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Publication numberUS6310670 B1
Publication typeGrant
Application numberUS 09/123,035
Publication dateOct 30, 2001
Filing dateJul 27, 1998
Priority dateJul 28, 1997
Fee statusPaid
Publication number09123035, 123035, US 6310670 B1, US 6310670B1, US-B1-6310670, US6310670 B1, US6310670B1
InventorsJoo-hyung Lee
Original AssigneeSamsung Electronics Co., Ltd.
Export CitationBiBTeX, EndNote, RefMan
External Links: USPTO, USPTO Assignment, Espacenet
Thin-film transistor (TFT) liquid crystal display (LCD) devices having field-induced LDD regions
US 6310670 B1
Abstract
TFT-LCD devices include a plurality of pixels and each pixel includes a thin-film transistor (TFT) and an opaque LDD electrode which is capacitively coupled to a portion of the TFT's active layer, so that an impurity doped LDD region is not necessary and improved device characteristics can be achieved. The TFT includes a gate electrode, a channel region, a drain extension region at a first end of the channel region and a drain region of first conductivity type electrically coupled to the first end of the channel region by the drain extension region. In addition, an LDD electrode is disposed opposite the drain extension region so that during on-state operation of the TFT, a relatively high first conductivity type charge carrier concentration can be established in the drain extension region, upon application of a potential bias thereto. A transparent substrate is also provided and the LDD electrode is disposed between the transparent substrate and the drain extension region. The drain region of the TFT is also self-aligned to the LDD electrode, but is preferably not self-aligned to the gate electrode. A transparent pixel electrode is also electrically coupled to the drain region and a data line is electrically coupled to the source region. According to another embodiment of the present invention, a gate electrode insulating layer is disposed between the gate electrode and the active layer and a common electrode is disposed between the gate electrode insulating layer and the pixel electrode. The common electrode is preferably electrically connected to the LDD electrode and may even be contiguous as a single layer of material.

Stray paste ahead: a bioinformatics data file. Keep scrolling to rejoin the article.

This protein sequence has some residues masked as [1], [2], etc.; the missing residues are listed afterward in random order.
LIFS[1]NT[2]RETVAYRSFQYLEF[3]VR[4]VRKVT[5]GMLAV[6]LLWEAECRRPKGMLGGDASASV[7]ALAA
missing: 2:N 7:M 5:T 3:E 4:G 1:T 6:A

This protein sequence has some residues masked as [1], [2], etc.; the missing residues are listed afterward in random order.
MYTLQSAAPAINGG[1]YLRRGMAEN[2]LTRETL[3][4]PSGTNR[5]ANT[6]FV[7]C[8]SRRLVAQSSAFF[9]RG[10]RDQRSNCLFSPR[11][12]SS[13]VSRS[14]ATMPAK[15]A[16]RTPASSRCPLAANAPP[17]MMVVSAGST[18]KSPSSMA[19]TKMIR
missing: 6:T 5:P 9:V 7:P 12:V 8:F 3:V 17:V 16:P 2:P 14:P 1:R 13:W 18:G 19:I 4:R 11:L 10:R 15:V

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Claims(3)
That which is claimed is:
1. A thin-film transistor liquid crystal display device, comprising;
transparent substrate;
an opaque LDD electrode on a surface of said substrate;
a first electrically insulating layer on said opaque LDD electrode;
a polycrystalline silicon active layer on said first electrically insulating layer, opposite said opaque LDD electrode;
an electrically insulating LDD placement region on said active layer, said LDD placement region extending opposite said opaque LDD electrode and self-aligned thereto;
a gate insulating layer on said active layer;
a gate electrode on said gate insulating layer, opposite said active layer;
drain and source regions of first conductivity type in said active layer;
a pixel electrode electrically connected to said drain region; and
a common electrode which extends opposite said pixel electrode and is electrically coupled to said opaque LDD electrode.
2. The display device of claim 1, wherein said common electrode and said opaque LDD electrode are contiguous.
3. The display device of claim 1, wherein said common electrode is disposed on said gate insulating layer.
Description
FIELD OF THE INVENTION

The present invention relates to display devices and methods of forming display devices, and more particularly to liquid crystal display devices and methods of forming liquid crystal display devices.

BACKGROUND OF THE INVENTION

In order to minimize the space required by display devices, research into the development of various flat panel display devices such as LCD display devices, plasma display panels (PDP) and electro-luminescence displays (EL), has been undertaken to displace larger cathode-ray tube displays (CRT) as the most commonly used display devices. Particularly, in the case of LCD devices, liquid crystal technology has been explored because the optical characteristics of liquid crystal material can be controlled in response to changes in electric fields applied thereto. As will be understood by those skilled in the art, a thin film transistor liquid crystal display (TFT-LCD) device typically uses a thin film transistor as a switching device and the electrical-optical effect of liquid crystal molecules to display data visually.